How expensive are literals?

June 26, 2011

As a follow-up to my last post I finally got around to writing a small program to demonstrate the difference between bind variables and literals, the test is a simple c++ program the reads a text file and updates 27,000 rows in a single table. The code runs the updates in three different ways.

Method 1: Bulk bind 200 rows at a time into the update statement.

Method 2: Bind 1 row at a time

Method 3: Use literals in the updates.

Tkprof output from the test looks like this.

Method 1
OVERALL TOTALS FOR ALL NON-RECURSIVE STATEMENTS
 
call     count       cpu    elapsed       disk      query    current        rows
------- ------  -------- ---------- ---------- ---------- ----------  ----------
Parse        2      0.01       0.01          0          0          0           0
Execute    271      5.44       6.05         23      28661      27706       27001
Fetch        0      0.00       0.00          0          0          0           0
------- ------  -------- ---------- ---------- ---------- ----------  ----------
total      273      5.46       6.07         23      28661      27706       27001
 
Method 2
OVERALL TOTALS FOR ALL NON-RECURSIVE STATEMENTS
 
call     count       cpu    elapsed       disk      query    current        rows
------- ------  -------- ---------- ---------- ---------- ----------  ----------
Parse        2      0.00       0.00          0          0          0           0
Execute  27001     12.19      14.18          0      54015      27826       27001
Fetch        0      0.00       0.00          0          0          0           0
------- ------  -------- ---------- ---------- ---------- ----------  ----------
total    27003     12.19      14.18          0      54015      27826       27001
 
Method 3
OVERALL TOTALS FOR ALL NON-RECURSIVE STATEMENTS
 
call     count       cpu    elapsed       disk      query    current        rows
------- ------  -------- ---------- ---------- ---------- ----------  ----------
Parse    27001     19.06      25.33          0          0          0           0
Execute  27001     54.99      66.41          0      54002      27706       27001
Fetch        0      0.00       0.00          0          0          0           0
------- ------  -------- ---------- ---------- ---------- ----------  ----------
total    54002     74.06      91.75          0      54002      27706       27001

From this simple test the literals uses 13.5 times as much CPU compared to the first method in cost terms if I need 2 x86 cores of CPU power to power my database for method 1 I need 27 cores for method 3 (assuming it would scale) in cost terms thats 1*£31,839 vs 14*£31,839 or £445,746. aside from the cost there is no way to improve the speed of method 3 and the code is harder to write as well.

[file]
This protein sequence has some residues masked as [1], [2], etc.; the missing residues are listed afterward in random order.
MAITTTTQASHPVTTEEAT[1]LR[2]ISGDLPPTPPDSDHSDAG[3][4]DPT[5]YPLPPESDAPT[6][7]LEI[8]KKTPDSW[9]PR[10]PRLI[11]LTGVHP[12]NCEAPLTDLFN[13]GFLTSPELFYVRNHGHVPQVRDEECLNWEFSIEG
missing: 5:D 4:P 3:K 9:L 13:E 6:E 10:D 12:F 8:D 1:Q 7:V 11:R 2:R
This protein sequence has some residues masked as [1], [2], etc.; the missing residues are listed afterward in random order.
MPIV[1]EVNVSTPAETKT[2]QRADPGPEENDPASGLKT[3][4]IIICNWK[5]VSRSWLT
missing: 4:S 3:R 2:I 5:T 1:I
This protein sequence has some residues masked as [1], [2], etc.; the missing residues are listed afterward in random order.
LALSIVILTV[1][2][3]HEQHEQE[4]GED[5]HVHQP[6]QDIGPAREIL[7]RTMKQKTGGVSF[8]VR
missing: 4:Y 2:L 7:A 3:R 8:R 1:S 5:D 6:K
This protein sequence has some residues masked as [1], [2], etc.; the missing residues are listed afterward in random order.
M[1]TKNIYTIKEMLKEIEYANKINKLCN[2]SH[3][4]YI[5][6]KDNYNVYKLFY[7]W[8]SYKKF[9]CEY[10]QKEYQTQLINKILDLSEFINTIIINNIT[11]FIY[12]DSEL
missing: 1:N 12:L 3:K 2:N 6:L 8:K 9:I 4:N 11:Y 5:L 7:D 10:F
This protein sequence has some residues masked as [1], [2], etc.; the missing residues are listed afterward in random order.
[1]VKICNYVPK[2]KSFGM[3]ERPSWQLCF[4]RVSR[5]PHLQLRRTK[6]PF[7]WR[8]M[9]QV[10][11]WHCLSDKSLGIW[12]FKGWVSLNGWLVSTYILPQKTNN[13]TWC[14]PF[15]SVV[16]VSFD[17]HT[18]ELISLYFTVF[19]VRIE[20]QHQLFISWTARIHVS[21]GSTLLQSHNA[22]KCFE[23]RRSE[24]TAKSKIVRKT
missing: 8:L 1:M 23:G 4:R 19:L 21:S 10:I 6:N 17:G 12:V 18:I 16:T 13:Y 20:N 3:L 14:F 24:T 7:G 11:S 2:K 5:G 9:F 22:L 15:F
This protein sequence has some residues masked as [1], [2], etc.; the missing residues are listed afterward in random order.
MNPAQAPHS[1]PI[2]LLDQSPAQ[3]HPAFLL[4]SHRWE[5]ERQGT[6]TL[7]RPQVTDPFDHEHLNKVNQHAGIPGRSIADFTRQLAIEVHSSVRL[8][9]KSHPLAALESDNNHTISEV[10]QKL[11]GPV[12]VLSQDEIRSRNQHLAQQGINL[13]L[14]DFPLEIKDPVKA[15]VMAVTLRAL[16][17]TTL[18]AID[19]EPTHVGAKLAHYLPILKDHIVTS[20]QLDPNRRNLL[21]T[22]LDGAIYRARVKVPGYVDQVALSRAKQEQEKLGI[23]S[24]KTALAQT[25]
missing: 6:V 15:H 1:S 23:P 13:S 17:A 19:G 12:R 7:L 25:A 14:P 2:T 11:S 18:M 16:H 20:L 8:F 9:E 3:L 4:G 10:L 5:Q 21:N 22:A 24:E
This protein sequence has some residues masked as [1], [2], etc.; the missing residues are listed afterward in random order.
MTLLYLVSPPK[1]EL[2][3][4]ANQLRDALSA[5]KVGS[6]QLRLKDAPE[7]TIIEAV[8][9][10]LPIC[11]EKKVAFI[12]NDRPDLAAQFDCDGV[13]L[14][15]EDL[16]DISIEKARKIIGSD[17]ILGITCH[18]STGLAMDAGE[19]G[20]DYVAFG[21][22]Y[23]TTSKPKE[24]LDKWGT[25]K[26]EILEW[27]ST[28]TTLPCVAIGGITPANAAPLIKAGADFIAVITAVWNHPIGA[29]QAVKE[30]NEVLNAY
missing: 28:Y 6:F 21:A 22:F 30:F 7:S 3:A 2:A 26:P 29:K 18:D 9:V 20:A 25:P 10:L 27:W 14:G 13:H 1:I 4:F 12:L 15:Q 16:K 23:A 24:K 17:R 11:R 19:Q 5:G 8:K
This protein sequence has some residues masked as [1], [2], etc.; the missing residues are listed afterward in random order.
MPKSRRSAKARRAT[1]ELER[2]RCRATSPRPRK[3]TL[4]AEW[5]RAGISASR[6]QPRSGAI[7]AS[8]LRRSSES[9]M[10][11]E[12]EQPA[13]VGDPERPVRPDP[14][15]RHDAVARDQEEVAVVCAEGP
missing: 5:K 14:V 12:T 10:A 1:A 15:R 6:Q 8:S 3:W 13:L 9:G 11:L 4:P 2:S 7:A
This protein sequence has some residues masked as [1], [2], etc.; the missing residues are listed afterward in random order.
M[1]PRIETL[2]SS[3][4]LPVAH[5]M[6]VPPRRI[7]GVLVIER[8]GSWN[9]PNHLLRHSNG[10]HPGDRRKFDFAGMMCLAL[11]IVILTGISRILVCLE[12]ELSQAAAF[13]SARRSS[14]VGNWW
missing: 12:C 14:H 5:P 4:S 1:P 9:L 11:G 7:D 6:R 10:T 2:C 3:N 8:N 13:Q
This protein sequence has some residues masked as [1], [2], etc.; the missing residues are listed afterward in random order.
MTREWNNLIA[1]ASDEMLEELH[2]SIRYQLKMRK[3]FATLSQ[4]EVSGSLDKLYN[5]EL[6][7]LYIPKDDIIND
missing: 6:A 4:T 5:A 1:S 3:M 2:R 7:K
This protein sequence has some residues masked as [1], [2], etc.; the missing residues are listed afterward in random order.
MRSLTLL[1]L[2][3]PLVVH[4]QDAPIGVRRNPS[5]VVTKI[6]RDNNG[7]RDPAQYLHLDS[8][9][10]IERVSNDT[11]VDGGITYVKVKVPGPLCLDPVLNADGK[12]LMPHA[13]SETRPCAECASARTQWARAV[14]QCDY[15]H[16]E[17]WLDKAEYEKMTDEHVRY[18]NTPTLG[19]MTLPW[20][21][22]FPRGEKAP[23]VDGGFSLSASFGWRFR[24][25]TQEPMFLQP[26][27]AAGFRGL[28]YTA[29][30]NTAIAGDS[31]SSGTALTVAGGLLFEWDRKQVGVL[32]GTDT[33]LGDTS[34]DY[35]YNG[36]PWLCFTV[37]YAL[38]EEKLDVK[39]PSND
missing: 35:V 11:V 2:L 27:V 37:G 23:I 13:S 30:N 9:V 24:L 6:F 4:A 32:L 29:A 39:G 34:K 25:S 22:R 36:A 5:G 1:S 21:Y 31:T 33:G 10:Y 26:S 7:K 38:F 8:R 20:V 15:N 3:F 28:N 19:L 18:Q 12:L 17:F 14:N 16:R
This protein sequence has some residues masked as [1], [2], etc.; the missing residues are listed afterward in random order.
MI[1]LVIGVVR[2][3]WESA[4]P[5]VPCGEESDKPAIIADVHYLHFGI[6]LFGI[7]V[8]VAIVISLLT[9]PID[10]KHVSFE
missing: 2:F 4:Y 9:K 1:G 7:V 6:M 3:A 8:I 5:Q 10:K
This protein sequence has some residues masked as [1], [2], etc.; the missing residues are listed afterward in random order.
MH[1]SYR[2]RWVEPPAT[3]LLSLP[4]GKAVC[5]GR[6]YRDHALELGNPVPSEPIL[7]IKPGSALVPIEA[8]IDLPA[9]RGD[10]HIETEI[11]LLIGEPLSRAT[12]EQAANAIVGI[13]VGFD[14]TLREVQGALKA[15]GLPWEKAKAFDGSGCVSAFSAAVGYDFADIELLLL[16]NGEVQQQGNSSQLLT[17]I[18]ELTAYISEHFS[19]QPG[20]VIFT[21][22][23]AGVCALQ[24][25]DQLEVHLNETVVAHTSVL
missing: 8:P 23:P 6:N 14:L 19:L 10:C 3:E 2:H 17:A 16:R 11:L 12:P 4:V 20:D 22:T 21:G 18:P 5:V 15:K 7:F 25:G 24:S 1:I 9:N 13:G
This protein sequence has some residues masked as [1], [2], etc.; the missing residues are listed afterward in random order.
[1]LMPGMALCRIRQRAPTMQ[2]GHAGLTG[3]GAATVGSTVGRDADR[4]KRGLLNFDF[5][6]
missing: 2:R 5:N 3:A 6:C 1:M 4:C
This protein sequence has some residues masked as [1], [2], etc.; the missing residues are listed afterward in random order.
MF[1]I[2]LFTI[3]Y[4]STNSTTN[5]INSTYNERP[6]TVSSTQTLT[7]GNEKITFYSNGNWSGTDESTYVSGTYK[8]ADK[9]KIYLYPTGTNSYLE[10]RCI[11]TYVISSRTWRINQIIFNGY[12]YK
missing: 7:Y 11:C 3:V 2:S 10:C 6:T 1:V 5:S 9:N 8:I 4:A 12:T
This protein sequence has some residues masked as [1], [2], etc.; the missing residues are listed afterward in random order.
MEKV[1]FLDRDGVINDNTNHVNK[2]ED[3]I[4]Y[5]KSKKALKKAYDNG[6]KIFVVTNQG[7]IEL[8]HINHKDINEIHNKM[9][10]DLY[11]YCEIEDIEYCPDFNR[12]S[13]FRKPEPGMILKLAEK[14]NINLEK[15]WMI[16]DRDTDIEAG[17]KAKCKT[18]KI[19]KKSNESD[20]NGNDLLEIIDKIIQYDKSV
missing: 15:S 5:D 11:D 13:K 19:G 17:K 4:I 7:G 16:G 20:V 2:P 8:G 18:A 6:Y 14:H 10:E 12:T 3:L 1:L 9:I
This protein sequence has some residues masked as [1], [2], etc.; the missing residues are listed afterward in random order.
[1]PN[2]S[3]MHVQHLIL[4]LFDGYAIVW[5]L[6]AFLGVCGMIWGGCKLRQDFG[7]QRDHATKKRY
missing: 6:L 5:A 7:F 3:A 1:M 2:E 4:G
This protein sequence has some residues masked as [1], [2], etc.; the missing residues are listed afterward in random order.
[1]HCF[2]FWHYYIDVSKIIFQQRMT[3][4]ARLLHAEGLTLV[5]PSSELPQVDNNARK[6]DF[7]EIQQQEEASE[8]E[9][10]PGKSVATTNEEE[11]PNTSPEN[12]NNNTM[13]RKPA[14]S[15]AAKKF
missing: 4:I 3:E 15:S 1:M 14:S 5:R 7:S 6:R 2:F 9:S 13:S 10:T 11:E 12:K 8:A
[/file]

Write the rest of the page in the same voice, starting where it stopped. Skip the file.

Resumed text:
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Bind Variables, almost right.

June 1, 2011

Sometimes I get a bit sarcastic with and about developers, this is unfair as for the most part the ones I have worked closely have either been very good oracle developers or very good c++/java/VB6/whatever developers with a real interest in doing things the right way and have been receptive to constructive (but grumpy feedback).

This gem in a vendors application however brought out the sarcasm.

Update
  bigwidetable
set
  column_1 = :1, column2 = :2, ..............
  column_125 = :125, column_126 = :126
where
   column_127 = 'GotBoredWithBindVariablesDidWe?';

I can’t work the logic out here, the code is already written to use bind variables it took extra code to stick a literal in there, as the application is written in c using the oci libraries these guys are supposed to be rocket surgeons. There isn’t even a justification based on skewed data column_127 is the primary key so every update updates one row and there is only one plan ever used. Added to that the design of the process is such that the application caches updates then send in 400 at a time , committing after each update just to make sure performance really suffers except for end of day processing where all 27,000 rows are updated at least there is only a single commit during that specific piece.

So far so bad, however the worst impact we see is because we are using Automatic Memory management the shared pool grows larger over time as it tries to cache all the execution plans. After three weeks we get to the point of other processes suffering form either not enough buffers or increases in mutex and library cache latch waits, the solution? restart the database every two weeks and the spfile to reset the values of __db_cache_size and __shared_pool_size. Yes we could use manual memory management but the vendors application compute guide specifies AMM changing to manual memory management is still being assessed by their performance team.